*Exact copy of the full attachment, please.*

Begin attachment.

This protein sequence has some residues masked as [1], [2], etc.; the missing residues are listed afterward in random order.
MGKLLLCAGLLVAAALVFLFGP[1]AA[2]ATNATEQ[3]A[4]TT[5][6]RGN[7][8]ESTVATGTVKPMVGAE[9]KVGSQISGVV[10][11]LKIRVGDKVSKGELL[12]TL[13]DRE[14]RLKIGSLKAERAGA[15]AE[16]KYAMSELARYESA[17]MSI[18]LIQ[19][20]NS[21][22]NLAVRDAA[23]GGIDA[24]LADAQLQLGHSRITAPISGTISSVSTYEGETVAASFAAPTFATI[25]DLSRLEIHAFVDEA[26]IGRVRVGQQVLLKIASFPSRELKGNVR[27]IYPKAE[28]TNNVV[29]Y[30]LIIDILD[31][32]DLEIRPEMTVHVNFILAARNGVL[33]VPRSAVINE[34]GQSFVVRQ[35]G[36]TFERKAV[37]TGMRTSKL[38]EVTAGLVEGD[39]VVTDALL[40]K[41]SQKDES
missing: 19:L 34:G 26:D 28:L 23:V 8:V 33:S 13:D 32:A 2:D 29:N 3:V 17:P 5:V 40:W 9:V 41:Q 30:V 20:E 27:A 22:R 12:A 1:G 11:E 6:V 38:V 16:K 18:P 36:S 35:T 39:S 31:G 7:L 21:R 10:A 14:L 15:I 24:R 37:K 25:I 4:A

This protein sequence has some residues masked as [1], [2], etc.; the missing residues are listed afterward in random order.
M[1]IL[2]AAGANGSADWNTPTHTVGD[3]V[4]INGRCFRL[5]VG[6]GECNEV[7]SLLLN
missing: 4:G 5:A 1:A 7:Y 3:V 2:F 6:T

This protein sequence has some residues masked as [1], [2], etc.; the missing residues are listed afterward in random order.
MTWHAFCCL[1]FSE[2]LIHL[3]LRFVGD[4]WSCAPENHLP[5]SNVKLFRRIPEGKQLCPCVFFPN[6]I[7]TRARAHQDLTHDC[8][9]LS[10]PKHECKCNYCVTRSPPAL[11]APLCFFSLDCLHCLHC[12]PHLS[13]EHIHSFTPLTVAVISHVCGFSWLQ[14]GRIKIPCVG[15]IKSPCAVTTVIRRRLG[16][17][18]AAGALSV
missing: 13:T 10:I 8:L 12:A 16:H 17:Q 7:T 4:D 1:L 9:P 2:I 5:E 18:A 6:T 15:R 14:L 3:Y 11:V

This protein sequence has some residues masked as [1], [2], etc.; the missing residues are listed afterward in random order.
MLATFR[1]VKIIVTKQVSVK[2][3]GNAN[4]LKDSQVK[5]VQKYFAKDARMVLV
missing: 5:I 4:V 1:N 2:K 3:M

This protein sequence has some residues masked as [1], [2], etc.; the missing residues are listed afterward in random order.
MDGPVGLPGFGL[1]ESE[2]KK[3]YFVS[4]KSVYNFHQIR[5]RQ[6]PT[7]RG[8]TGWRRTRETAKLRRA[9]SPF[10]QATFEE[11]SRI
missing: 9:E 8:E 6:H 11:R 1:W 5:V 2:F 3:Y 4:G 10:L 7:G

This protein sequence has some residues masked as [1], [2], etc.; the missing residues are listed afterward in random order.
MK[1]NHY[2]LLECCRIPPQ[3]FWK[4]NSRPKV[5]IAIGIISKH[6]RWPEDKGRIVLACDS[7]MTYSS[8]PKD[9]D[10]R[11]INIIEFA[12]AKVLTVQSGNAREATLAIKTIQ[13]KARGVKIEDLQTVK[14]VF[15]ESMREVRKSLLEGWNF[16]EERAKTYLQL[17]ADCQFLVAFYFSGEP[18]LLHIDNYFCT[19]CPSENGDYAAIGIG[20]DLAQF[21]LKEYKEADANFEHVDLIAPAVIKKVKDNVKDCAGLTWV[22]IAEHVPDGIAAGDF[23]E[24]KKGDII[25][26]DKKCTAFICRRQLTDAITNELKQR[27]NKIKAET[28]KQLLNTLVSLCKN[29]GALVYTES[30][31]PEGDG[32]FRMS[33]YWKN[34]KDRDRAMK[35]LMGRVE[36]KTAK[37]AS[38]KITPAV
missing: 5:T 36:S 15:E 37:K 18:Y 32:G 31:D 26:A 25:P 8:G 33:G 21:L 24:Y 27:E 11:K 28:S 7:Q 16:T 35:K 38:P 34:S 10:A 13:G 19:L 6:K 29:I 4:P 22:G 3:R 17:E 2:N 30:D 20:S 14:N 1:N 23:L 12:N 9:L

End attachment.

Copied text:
This protein sequence has some residues masked as [1], [2], etc.; the missing residues are listed afterward in random order.
MGKLLLCAGLLVAAALVFLFGP[1]AA[2]ATNATEQ[3]A[4]TT[5][6]RGN[7][8]ESTVATGTVKPMVGAE[9]KVGSQISGVV[10][11]LKIRVGDKVSKGELL[12]TL[13]DRE[14]RLKIGSLKAERAGA[15]AE[16]KYAMSELARYESA[17]MSI[18]LIQ[19][20]NS[21][22]NLAVRDAA[23]GGIDA[24]LADAQLQLGHSRITAPISGTISSVSTYEGETVAASFAAPTFATI[25]DLSRLEIHAFVDEA[26]IGRVRVGQQVLLKIASFPSRELKGNVR[27]IYPKAE[28]TNNVV[29]Y[30]LIIDILD[31][32]DLEIRPEMTVHVNFILAARNGVL[33]VPRSAVINE[34]GQSFVVRQ[35]G[36]TFERKAV[37]TGMRTSKL[38]EVTAGLVEGD[39]VVTDALL[40]K[41]SQKDES
missing: 19:L 34:G 26:D 28:L 23:V 8:V 33:S 13:D 32:A 2:D 29:N 3:V 17:P 5:V 40:W 9:V 41:Q 30:V 20:E 27:A 22:R 12:A 1:G 11:E 6:V 38:V 16:K 18:P 36:S 35:T 39:S 31:G 7:L 21:R 10:A 14:L 15:I 24:R 37:K 25:I 4:A

This protein sequence has some residues masked as [1], [2], etc.; the missing residues are listed afterward in random order.
M[1]IL[2]AAGANGSADWNTPTHTVGD[3]V[4]INGRCFRL[5]VG[6]GECNEV[7]SLLLN
missing: 4:G 5:A 1:A 7:Y 3:V 2:F 6:T

This protein sequence has some residues masked as [1], [2], etc.; the missing residues are listed afterward in random order.
MTWHAFCCL[1]FSE[2]LIHL[3]LRFVGD[4]WSCAPENHLP[5]SNVKLFRRIPEGKQLCPCVFFPN[6]I[7]TRARAHQDLTHDC[8][9]LS[10]PKHECKCNYCVTRSPPAL[11]APLCFFSLDCLHCLHC[12]PHLS[13]EHIHSFTPLTVAVISHVCGFSWLQ[14]GRIKIPCVG[15]IKSPCAVTTVIRRRLG[16][17][18]AAGALSV
missing: 13:T 10:I 8:L 12:A 16:H 17:Q 7:T 4:D 1:L 9:P 2:I 5:E 18:A 6:T 15:R 14:L 3:Y 11:V

This protein sequence has some residues masked as [1], [2], etc.; the missing residues are listed afterward in random order.
MLATFR[1]VKIIVTKQVSVK[2][3]GNAN[4]LKDSQVK[5]VQKYFAKDARMVLV
missing: 5:I 4:V 1:N 2:K 3:M

This protein sequence has some residues masked as [1], [2], etc.; the missing residues are listed afterward in random order.
MDGPVGLPGFGL[1]ESE[2]KK[3]YFVS[4]KSVYNFHQIR[5]RQ[6]PT[7]RG[8]TGWRRTRETAKLRRA[9]SPF[10]QATFEE[11]SRI
missing: 9:E 8:E 6:H 11:R 1:W 5:V 2:F 3:Y 4:G 10:L 7:G

This protein sequence has some residues masked as [1], [2], etc.; the missing residues are listed afterward in random order.
MK[1]NHY[2]LLECCRIPPQ[3]FWK[4]NSRPKV[5]IAIGIISKH[6]RWPEDKGRIVLACDS[7]MTYSS[8]PKD[9]D[10]R[11]INIIEFA[12]AKVLTVQSGNAREATLAIKTIQ[13]KARGVKIEDLQTVK[14]VF[15]ESMREVRKSLLEGWNF[16]EERAKTYLQL[17]ADCQFLVAFYFSGEP[18]LLHIDNYFCT[19]CPSENGDYAAIGIG[20]DLAQF[21]LKEYKEADANFEHVDLIAPAVIKKVKDNVKDCAGLTWV[22]IAEHVPDGIAAGDF[23]E[24]KKGDII[25][26]DKKCTAFICRRQLTDAITNELKQR[27]NKIKAET[28]KQLLNTLVSLCKN[29]GALVYTES[30][31]PEGDG[32]FRMS[33]YWKN[34]KDRDRAMK[35]LMGRVE[36]KTAK[37]AS[38]KITPAV
missing: 5:T 36:S 15:E 37:K 18:Y 32:G 31:D 26:A 25:P 8:G 33:G 21:L 24:Y 27:E 11:K 28:S 7:Q 16:T 35:K 38:P 34:S 10:A 13:G 19:L 6:K 29:I 4:P 22:G 3:R 17:E 2:N 30:D 20:S 14:N 1:N 23:L 12:N 9:L